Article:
SACRAMENTO, Calif. — The average annual cost of housing an inmate in the California prison system has more than doubled over the past decade to $43,287 a year, according to figures by the Legislative Analyst's Office.
Most of the increase is due to rising labor costs, but health-care expenditures resulting from federal court orders in Sacramento and San Francisco have more than tripled in the 10-year period and figured significantly into the increase, the LAO reported. "A little bit of it is due to the growth in the inmate population, but that's a relatively small share," said Brian Brown, the author of the LAO's criminal justice report that contained the cost figures. "The bigger portion has to do with the combination of the increases in salary for the correctional officers, who make up the bulk of the prison staff, and all the increases related to health care services for inmates."
The annual cost per inmate pencils out to a daily per capita prison rate of $119 — nearly a 33 percent jump since the California Department of Corrections and Rehabilitation in October said that it was paying an average of $90 a day to house a prisoner.
"Wow," said state Sen. Mike Machado, D-Linden, the chairman of the budget subcommittee that oversees prison spending, when told about the $43,287 figure.
Machado said the numbers "bear out the problem within the prison system."
"It also says the prison system is broken because our population keeps increasing and we have a recidivism rate above 70 percent," Machado added. "More than anything, it points out that we need to have a comprehensive review of our system and do the reforms that we have been talking about."
Among the changes discussed by Gov. Arnold Schwarzenegger and legislative Democrats are the elimination of parole for some 24,000 low-risk offenders and the creation of a sentencing commission to regulate the flow of inmates into the system.
Republicans in the Legislature have expressed skepticism about both plans. GOP Assemblyman Todd Spitzer of Orange, however, said California residents are going to have to come to grips with the state's rising per-inmate costs, especially in light of voter-approved sentencing initiatives such as the "three-strikes" law for repeat offenders and the Jessica's Law statute for sex criminals.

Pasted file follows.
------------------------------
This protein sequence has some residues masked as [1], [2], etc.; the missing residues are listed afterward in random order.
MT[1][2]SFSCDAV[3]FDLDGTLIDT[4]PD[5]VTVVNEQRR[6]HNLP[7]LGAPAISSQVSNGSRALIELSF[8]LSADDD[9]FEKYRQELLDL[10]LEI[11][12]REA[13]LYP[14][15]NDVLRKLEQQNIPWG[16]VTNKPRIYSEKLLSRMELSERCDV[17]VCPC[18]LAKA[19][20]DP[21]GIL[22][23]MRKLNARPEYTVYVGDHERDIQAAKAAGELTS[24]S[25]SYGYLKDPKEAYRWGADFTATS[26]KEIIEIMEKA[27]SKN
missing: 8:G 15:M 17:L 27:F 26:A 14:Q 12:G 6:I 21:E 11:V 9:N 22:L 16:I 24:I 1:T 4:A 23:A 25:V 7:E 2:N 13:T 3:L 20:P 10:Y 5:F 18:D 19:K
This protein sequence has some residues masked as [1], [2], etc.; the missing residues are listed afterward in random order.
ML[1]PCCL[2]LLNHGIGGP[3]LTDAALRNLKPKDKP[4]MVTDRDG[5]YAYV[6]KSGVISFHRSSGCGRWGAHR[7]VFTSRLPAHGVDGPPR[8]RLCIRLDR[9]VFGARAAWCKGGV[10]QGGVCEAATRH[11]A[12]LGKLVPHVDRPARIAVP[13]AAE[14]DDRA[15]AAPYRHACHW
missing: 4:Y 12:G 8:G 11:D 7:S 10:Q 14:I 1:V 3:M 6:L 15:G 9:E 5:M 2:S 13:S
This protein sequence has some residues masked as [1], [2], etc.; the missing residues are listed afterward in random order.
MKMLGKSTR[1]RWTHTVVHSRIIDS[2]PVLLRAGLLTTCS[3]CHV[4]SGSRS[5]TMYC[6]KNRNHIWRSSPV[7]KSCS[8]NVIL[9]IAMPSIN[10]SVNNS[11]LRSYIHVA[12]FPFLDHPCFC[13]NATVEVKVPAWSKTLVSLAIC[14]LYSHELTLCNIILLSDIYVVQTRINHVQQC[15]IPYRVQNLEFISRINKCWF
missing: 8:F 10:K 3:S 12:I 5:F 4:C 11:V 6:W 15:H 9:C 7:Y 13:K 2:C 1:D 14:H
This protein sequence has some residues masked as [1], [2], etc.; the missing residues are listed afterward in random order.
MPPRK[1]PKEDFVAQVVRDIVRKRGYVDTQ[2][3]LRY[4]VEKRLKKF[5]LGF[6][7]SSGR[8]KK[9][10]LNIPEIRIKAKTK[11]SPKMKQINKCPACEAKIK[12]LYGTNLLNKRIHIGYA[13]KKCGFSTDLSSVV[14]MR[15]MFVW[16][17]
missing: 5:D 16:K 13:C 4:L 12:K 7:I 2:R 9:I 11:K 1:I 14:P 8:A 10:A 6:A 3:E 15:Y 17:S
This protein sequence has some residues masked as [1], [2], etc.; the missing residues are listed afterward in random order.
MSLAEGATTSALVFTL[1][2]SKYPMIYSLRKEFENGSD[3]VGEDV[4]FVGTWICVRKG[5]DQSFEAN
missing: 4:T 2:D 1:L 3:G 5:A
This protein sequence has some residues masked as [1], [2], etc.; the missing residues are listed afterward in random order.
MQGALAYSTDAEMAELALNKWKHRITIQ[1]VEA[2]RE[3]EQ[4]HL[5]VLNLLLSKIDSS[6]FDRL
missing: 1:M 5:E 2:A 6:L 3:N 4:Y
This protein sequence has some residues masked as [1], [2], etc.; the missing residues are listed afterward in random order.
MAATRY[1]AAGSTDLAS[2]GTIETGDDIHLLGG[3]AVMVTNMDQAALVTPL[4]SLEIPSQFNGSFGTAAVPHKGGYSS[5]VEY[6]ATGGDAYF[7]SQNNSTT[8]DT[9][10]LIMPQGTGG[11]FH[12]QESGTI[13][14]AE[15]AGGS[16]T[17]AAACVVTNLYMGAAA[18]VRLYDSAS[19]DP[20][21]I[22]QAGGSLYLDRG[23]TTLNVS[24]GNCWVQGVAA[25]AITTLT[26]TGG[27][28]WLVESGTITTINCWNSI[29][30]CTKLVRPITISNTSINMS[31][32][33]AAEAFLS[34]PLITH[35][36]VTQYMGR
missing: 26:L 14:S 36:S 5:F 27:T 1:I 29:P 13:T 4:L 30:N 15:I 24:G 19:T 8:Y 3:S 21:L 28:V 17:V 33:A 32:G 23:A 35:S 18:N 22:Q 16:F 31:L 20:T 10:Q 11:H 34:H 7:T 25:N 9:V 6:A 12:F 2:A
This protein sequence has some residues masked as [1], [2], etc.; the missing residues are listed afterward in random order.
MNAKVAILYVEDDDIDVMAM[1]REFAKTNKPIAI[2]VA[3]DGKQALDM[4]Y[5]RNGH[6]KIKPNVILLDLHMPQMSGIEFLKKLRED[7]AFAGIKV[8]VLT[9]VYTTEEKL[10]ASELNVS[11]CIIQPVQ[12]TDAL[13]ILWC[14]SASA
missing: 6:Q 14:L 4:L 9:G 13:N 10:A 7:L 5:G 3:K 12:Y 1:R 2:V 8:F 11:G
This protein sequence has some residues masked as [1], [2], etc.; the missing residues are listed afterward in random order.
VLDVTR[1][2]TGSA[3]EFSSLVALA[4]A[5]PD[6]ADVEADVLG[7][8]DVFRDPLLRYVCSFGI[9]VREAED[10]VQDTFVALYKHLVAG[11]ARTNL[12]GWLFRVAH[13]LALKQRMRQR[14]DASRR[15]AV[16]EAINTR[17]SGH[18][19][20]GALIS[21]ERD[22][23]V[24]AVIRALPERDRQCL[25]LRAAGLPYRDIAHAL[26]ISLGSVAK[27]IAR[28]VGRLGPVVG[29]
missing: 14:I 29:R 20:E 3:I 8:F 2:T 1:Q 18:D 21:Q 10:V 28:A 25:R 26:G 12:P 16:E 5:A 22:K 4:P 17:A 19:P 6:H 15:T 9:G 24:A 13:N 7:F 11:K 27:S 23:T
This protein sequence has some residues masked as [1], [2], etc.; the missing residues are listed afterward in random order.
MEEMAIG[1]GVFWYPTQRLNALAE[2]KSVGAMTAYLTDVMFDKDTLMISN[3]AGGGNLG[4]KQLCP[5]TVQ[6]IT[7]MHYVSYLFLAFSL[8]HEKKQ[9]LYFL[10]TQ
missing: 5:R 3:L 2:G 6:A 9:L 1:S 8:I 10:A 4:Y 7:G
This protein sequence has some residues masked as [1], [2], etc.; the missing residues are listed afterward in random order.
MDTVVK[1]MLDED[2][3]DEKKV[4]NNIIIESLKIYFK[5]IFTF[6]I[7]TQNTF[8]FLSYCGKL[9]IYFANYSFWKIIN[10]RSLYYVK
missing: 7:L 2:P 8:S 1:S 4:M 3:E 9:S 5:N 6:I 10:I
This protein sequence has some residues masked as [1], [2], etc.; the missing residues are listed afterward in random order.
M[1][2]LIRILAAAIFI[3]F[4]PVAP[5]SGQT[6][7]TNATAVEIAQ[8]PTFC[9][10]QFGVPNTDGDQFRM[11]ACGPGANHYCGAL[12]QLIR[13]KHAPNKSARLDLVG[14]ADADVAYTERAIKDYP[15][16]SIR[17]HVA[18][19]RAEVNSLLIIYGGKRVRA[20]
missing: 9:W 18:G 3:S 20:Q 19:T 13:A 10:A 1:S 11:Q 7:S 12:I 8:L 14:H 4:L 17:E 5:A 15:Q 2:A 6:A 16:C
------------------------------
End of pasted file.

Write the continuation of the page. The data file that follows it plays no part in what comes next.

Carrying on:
"I think the public better get ready because it's going to get a lot higher," Spitzer said.
The $43,287-per-inmate price tag exceeds the $34,000 average cost that corrections officials were quoting as recently as late last year. It also represents a better than 100 percent increase over the $21,000 average the state used to spend on inmates in 1997.
Security costs, most of which are dedicated to labor, account for $19,561 of the current total, which compares to a figure of about $9,600 a decade ago, Brown said. Inmate health care, meanwhile, now costs $9,330 per prisoner. In 1997, it added up to about $2,500 per inmate, according to Brown.
Favorable contracts won by the California Correctional Peace Officers Association in the past decade have pushed the security cost upward. Rank-and-file correctional officers in the state now earn a top-scale salary of more than $73,000 a year, plus benefits.
But the state's prison cops also work under the fourth highest inmate-to-staff ratio in the country — 6.46 to one, compared to a national average of 4.47 to one, according to a UC Irvine study released last year.
"Certainly, corrections is a labor-intensive business," CCPOA spokesman Lance Corcoran said.